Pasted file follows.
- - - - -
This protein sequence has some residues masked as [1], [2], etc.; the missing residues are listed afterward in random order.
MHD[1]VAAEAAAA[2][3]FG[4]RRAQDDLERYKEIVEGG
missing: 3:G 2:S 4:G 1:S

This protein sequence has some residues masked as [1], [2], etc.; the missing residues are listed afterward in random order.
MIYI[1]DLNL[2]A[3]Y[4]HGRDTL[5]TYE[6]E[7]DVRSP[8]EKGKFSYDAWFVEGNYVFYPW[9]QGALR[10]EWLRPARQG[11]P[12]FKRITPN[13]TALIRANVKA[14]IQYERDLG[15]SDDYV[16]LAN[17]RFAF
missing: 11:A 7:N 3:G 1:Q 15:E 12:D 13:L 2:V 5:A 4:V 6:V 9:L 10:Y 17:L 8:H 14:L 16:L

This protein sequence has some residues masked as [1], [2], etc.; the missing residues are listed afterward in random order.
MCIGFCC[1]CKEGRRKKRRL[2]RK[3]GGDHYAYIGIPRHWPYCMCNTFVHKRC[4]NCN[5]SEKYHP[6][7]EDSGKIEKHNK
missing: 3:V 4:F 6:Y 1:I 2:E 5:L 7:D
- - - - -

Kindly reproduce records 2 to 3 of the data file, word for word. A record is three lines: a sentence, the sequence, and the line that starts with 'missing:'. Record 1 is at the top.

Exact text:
This protein sequence has some residues masked as [1], [2], etc.; the missing residues are listed afterward in random order.
MIYI[1]DLNL[2]A[3]Y[4]HGRDTL[5]TYE[6]E[7]DVRSP[8]EKGKFSYDAWFVEGNYVFYPW[9]QGALR[10]EWLRPARQG[11]P[12]FKRITPN[13]TALIRANVKA[14]IQYERDLG[15]SDDYV[16]LAN[17]RFAF
missing: 11:A 7:N 3:G 1:Q 15:E 12:D 13:L 2:V 5:A 4:V 6:V 9:L 10:Y 17:L 8:H 14:L 16:L

This protein sequence has some residues masked as [1], [2], etc.; the missing residues are listed afterward in random order.
MCIGFCC[1]CKEGRRKKRRL[2]RK[3]GGDHYAYIGIPRHWPYCMCNTFVHKRC[4]NCN[5]SEKYHP[6][7]EDSGKIEKHNK
missing: 3:V 4:F 6:Y 1:I 2:E 5:L 7:D